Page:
Author – Susan A. King.
Susan A. King lives with her husband in a quiet suburb in Hampshire. Between them they have four grown-up sons.
The inspiration for her Beattie Bramshaw novels comes from her long experience and observation of competitors at the local Romsey Show, where she regularly aspires to win Best in Show with her floral arrangements.
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Publisher – Lightning Books
Pages – 163
The Blurb –
With the murder of last year’s fête judge now but a hazy memory, the village of Elmesbury has retired to its former tranquil existence. That is, until a mysterious newcomer sets in motion a series of events that will see members of the W.I. crossing wooden spoons at dawn.
In the midst of preparing for her long-awaited engagement party, redoubtable village busybody Beattie Bramshaw not only finds herself embroiled in a one-woman campaign to save the elm tree from which the village gets its name, but having to contend with an outbreak of unrest within her beloved W.I. group. Rivalry to win favour with the judge of this year’s fête has fuelled dissent within the ranks and, when two members are found dead in mysterious circumstances, suspicions run rife.
Confident the devil is not only in the cake but in the detail, Beattie determines to uncover the clues that will ultimately lead to the killer’s conviction. But can she solve the mystery before another member of the W.I. is picked off?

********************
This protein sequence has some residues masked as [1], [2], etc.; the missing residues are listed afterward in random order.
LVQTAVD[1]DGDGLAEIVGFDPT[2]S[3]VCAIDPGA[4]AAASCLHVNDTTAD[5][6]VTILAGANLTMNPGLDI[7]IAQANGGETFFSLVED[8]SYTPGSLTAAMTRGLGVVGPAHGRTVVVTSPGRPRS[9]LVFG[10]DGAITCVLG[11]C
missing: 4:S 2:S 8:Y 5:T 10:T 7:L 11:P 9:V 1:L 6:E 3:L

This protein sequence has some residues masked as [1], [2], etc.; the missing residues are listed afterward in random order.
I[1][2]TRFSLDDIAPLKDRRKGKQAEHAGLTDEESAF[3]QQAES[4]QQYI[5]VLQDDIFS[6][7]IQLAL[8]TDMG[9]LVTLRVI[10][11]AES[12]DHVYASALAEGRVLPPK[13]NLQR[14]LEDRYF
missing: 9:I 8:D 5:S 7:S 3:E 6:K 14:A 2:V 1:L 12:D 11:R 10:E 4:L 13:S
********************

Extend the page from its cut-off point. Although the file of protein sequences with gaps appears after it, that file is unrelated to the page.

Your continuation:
Banana Devil Cake is a comedy crime caper in the spirit of Agatha Raisin and one that is guaranteed to lift your spirits. Prepare yourself for a tale of tea, cake and riotous goings-on from the author of Marrow Jam.
Today is my stop on the Banana Devil Cake blog tour. Many thanks to Rachel’s Random Resources for the chance to read and review.
My thoughts – I fell in love with the debut of this series Marrow Jam, so was so excited to get on the tour for the second installment.
I was not disappointed, just like the first it is clever and very funny. More than once I laughed out loud at the antics of Beattie and the WI ladies. I am sure most villages have someone like Beattie, and she is a great protagonist for a series.
This outing sees her fighting against the destruction of the Elmesbury Elm, and the mysterious death of two residents. Her intuition and wit serve her and the poor policeman well.
The author has created a great cast of characters, that I hope she will continue to write about for a long time.
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